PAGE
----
Gay CNN presenter Richard Quest on his comeback after that embarrassing park incident
Richard Quest is described by CNN as “one of the most instantly recognisable members of the CNN team”. Quest describes himself as gay and Jewish. Gawker, on the other hand, describes him as a “park-cruising meth-head”.
The reason for this slightly unexpected description was a story involving Quest that broke last April.
He was found in Central Park at 3.40 am with drugs in his pocket, a rope around his neck that was tied to his genitals, and a sex toy in his car boot.
“What can one say?” the former Leeds University student told the Guardian in an interview published today. “It was what it was.”
Quest, who worked for 16 years at the BBC before starting an eight-year career at the American news network CNN, may have been expected to disappear after news broke that he’d been found in possession of methamphetamine in such questionable circumstances.
However, he is in fact in the process of publicising his new show – Quest Means Business, which CNN describe as “the definitive word on how we earn and spend our money”. Quite a turnaround.
The British business and finance journalist told the newspaper: “Everyone wants to know the inside story of the event last year and I’m saying quite clearly that those that will know the inside story will be my close family and no one else. That’s not because I’m hiding anything. I’m just not about to reveal or discuss my innermost thoughts. All I would say on the subject, besides the standard line that it was a highly regrettable incident, is that nothing is as it seems – and certainly not the way it was reported at the time.”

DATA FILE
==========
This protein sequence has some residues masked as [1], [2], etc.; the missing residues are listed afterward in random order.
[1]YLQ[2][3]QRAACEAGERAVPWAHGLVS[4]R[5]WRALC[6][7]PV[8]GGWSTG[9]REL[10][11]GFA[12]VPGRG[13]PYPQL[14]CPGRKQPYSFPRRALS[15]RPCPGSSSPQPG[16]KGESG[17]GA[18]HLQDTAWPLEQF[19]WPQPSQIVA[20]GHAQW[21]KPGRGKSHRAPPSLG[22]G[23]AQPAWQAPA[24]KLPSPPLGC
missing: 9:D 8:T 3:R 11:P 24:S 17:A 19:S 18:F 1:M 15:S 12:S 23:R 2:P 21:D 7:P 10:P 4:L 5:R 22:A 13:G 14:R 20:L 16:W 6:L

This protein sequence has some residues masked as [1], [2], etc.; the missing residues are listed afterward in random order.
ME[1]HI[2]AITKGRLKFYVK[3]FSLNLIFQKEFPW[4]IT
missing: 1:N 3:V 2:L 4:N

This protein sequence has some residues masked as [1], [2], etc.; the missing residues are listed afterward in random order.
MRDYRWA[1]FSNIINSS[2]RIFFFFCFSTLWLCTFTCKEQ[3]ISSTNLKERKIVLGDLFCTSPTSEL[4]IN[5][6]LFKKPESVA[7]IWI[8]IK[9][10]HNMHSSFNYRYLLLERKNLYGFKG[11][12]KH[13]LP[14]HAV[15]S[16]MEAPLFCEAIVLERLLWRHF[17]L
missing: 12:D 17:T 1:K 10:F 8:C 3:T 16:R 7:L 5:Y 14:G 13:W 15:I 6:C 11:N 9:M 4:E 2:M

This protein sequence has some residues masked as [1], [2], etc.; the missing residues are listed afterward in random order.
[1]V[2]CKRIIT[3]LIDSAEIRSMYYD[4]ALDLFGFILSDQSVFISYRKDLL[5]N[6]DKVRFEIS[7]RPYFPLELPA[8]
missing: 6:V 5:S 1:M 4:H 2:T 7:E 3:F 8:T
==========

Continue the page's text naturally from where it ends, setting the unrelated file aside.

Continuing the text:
This “regrettable incident” was defended by Quest’s lawyer, Alan Abramson, as being much less controversial than the facts may suggest. “Mr Quest didn’t realise that the park had a curfew,” he argued. The lawyer went on to claim that Quest was merely “returning to his hotel with friends”.
At the trial, Quest was ordered by State Court Judge Anthony Ferrara to go in to rehab and to undergo drug counselling for six months.
“It was a fairly awful and dreadful time,” Quest said. “I got myself into a very nasty situation. I don’t blame anyone else for what took place. But I got back from that position because of other people. That I’ve yanked myself back is not so much a testimony to what I can do, but more a testimony to what other people can do when supporting people. And that’s what I take from it.”
Quest Means Business, is shows on CNN at 7pm from Monday to Friday.